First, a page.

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Sberbank’s UK Listing: the Beginning of a Trend?

Russia is expected later on Tuesday to close the share sale in London and Moscow of a $5 billion stake it owns in Sberbank after attracting strong interest in what analysts said was another move by the Russian government to advance reforms in the country and offer investors the chance to buy into fast-growing companies.

The offering of the 7.6 percent stake in Russia’s largest bank by assets, which Russia owns through its central bank, was twice oversubscribed, sources told Reuters.

"The banks in general, ports, it's all part of a privatization and reform agenda which Putin is trying to push because he has to get growth up to keep the population happy," Charles Robertson, global chief economist at Renaissance Capital, told CNBC.

Sberbank’s public offering on the London Stock Exhange is part of a wider trend, Diebel said. He said there was less liquidity in Moscow, which adds to the temptation for Russian companies to seek a listing abroad.

Mobile phone operator MegaFon, controlled by Russia's richest man Alisher Usmanov, is preparing a London flotation to give investors the chance to buy into a telecoms company that is outpacing its peers in a growing home market.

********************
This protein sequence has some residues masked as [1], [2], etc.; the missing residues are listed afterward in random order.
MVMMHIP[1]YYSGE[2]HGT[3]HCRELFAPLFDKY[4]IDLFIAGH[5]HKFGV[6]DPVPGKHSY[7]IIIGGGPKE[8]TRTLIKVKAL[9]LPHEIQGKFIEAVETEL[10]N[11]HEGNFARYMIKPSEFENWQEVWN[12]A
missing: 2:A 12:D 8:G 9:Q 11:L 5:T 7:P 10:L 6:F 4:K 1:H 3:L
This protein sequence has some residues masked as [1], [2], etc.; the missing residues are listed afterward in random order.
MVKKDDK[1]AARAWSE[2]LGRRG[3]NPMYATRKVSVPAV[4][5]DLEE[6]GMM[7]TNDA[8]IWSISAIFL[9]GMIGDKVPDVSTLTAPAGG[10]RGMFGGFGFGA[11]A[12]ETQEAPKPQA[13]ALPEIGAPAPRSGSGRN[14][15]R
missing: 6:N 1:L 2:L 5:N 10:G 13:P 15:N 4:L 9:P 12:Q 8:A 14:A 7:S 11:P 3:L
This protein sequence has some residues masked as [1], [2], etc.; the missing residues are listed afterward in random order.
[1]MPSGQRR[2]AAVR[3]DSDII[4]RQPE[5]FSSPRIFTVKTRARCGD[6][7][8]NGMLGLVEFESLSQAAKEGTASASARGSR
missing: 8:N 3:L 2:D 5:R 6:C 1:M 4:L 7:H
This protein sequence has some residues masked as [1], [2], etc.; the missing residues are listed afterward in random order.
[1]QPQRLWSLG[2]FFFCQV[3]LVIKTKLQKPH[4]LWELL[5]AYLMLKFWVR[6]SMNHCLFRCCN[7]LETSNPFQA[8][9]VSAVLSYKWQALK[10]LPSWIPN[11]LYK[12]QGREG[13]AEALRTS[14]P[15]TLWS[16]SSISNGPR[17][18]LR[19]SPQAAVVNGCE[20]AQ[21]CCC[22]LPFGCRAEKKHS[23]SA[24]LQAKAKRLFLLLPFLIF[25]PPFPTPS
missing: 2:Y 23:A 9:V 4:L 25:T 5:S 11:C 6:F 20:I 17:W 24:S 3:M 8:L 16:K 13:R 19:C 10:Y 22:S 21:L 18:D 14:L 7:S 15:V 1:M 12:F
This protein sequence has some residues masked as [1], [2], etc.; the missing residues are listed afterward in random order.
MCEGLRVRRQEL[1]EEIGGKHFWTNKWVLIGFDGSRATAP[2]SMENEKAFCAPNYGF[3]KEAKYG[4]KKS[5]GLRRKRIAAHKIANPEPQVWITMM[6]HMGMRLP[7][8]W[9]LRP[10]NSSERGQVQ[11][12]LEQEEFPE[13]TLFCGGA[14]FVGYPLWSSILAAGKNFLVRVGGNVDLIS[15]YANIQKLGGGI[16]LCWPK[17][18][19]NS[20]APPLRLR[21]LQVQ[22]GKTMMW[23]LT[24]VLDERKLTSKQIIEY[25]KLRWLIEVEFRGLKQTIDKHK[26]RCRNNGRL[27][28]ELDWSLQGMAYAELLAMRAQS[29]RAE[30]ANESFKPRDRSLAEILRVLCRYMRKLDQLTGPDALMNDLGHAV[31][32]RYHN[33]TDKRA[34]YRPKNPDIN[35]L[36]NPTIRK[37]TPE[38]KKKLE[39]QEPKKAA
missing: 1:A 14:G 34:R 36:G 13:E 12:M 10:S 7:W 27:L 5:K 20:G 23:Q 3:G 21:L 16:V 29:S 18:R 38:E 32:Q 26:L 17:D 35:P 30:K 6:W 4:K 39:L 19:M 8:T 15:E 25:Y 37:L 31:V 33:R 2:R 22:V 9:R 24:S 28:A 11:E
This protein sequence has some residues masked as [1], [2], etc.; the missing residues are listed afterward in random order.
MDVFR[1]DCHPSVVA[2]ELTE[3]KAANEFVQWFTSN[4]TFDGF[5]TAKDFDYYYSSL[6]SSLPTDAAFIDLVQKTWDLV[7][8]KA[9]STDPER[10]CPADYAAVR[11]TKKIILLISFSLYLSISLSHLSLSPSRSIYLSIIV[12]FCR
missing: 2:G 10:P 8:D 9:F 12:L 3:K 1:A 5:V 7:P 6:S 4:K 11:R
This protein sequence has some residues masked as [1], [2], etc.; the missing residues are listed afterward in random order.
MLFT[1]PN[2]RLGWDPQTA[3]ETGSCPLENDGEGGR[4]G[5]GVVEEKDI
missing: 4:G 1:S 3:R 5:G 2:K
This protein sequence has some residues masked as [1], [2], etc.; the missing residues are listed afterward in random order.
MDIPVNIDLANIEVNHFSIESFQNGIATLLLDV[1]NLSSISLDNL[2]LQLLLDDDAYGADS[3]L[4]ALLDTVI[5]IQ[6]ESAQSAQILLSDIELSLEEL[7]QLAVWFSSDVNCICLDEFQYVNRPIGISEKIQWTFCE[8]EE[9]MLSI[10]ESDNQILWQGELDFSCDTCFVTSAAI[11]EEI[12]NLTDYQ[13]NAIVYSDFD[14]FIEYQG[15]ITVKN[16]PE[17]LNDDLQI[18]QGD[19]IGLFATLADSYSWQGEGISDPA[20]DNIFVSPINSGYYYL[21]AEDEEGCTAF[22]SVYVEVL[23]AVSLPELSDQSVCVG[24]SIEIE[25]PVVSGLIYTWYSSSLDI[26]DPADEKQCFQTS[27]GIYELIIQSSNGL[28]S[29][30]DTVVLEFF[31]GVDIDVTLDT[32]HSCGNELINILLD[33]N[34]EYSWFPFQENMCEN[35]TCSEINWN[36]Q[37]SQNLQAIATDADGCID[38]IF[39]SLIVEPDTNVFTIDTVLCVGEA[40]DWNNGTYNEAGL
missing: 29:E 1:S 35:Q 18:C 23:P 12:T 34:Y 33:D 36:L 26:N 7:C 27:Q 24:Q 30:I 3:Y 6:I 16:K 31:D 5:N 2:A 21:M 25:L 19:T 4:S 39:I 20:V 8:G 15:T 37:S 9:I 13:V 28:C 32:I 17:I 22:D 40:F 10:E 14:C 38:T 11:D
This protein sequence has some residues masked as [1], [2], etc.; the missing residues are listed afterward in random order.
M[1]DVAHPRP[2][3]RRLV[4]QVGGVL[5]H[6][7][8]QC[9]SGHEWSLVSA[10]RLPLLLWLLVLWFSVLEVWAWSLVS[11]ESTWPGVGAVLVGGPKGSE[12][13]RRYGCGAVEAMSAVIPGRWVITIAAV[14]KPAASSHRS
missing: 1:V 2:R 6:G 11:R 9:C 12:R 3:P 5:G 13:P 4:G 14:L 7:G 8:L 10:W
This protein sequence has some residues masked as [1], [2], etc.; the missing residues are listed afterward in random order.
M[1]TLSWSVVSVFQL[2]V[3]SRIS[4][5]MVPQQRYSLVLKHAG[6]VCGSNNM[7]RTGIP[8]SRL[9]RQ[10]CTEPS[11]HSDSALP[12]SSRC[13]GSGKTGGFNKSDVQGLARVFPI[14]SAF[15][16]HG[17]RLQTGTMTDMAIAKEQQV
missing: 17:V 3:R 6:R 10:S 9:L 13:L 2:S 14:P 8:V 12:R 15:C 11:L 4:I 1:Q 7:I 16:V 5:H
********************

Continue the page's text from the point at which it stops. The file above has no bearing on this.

The MegaFon offering would be the largest IPO by a Russian company since state bank VTB raised $8 billion in 2007.

Russian health care provider MD Medical Group announced on Monday that it aims to raise at least $150 million to fund the expansion of its clinic and hospital network in what would be the first London IPO by a Russian health care provider.

Russian bank Promsvyazbank also took steps towards a long-awaited foreign listing earlier this month when it asked the local market regulator for permission to list its shares on the London Stock Exchange.

Other notable Russian IPOs on foreign exchange markets include aluminium group Rusal's $2.2 billion listing in Hong Kong in 2010 and Internet search engine Yandex's $1.4 billion float on the U.S. Nasdaq exchange in May 2011.

by Liza Jansen, special to CNBC.com. Follow her on twitter: @lizajansen